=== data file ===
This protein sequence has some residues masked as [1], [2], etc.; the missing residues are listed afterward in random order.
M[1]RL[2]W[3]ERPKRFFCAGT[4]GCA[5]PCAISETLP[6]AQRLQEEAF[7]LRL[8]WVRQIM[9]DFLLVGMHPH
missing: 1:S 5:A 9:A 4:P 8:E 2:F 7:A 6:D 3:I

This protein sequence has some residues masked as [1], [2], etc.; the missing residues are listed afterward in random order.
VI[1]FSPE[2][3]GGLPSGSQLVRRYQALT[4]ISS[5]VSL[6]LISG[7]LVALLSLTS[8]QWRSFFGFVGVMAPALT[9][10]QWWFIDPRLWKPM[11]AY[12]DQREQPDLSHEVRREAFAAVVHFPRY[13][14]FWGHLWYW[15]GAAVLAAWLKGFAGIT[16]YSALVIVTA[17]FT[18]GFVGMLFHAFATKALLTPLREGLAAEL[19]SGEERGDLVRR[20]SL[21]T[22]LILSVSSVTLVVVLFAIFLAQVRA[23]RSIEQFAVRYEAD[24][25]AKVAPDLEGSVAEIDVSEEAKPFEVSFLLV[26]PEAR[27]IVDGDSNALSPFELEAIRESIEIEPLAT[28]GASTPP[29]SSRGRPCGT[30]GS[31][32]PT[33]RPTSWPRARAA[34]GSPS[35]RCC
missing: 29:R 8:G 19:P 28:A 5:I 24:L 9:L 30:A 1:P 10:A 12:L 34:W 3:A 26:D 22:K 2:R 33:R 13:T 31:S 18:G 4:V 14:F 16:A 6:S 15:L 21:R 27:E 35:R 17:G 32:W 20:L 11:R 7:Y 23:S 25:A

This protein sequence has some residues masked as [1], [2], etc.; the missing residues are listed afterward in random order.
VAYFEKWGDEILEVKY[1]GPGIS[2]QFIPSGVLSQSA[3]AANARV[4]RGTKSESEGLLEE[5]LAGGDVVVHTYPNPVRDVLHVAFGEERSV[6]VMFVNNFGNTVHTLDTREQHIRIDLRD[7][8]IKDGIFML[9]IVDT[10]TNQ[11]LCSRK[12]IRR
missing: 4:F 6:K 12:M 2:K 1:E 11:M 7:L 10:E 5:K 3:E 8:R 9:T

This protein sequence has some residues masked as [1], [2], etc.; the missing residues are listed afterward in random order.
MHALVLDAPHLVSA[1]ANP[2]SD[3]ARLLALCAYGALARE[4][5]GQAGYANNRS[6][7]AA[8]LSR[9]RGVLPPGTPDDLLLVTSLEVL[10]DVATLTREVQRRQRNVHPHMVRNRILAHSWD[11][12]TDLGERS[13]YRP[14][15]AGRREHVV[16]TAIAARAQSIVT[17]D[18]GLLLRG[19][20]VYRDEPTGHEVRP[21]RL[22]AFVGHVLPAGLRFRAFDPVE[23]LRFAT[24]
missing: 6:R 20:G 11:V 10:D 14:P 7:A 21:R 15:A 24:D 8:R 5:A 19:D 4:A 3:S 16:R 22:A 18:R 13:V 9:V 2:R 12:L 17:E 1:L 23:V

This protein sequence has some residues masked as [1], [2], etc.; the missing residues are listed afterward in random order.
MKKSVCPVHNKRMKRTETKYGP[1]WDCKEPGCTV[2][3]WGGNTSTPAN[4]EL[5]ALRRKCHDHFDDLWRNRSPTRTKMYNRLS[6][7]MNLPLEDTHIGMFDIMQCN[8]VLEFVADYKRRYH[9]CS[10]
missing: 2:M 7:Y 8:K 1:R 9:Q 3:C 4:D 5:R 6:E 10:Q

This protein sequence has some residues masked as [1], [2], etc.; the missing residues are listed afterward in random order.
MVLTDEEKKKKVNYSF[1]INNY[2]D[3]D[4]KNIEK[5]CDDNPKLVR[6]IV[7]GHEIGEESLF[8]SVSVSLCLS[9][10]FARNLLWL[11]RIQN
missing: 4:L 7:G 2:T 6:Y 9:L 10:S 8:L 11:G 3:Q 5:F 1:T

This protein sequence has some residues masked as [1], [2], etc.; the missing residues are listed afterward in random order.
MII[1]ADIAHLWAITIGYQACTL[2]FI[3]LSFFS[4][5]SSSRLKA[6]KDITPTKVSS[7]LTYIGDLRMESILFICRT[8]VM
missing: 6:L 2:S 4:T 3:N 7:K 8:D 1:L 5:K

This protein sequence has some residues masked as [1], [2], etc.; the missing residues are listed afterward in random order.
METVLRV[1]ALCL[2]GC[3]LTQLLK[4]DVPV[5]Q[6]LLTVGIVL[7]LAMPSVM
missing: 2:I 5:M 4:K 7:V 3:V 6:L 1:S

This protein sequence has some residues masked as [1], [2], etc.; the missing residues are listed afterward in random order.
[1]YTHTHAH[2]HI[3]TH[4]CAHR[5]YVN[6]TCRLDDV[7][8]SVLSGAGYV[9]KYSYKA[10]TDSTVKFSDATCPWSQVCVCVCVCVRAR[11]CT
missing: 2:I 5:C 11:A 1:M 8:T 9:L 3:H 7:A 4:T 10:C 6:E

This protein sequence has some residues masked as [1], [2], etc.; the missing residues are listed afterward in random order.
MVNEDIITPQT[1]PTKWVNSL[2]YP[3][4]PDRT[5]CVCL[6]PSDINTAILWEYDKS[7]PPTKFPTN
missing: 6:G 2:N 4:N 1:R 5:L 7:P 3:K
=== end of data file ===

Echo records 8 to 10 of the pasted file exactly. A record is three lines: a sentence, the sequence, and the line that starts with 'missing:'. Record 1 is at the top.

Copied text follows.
This protein sequence has some residues masked as [1], [2], etc.; the missing residues are listed afterward in random order.
METVLRV[1]ALCL[2]GC[3]LTQLLK[4]DVPV[5]Q[6]LLTVGIVL[7]LAMPSVM
missing: 2:I 5:M 4:K 7:V 3:V 6:L 1:S

This protein sequence has some residues masked as [1], [2], etc.; the missing residues are listed afterward in random order.
[1]YTHTHAH[2]HI[3]TH[4]CAHR[5]YVN[6]TCRLDDV[7][8]SVLSGAGYV[9]KYSYKA[10]TDSTVKFSDATCPWSQVCVCVCVCVRAR[11]CT
missing: 2:I 5:C 11:A 1:M 8:T 9:L 3:H 7:A 4:T 10:C 6:E

This protein sequence has some residues masked as [1], [2], etc.; the missing residues are listed afterward in random order.
MVNEDIITPQT[1]PTKWVNSL[2]YP[3][4]PDRT[5]CVCL[6]PSDINTAILWEYDKS[7]PPTKFPTN
missing: 6:G 2:N 4:N 1:R 5:L 7:P 3:K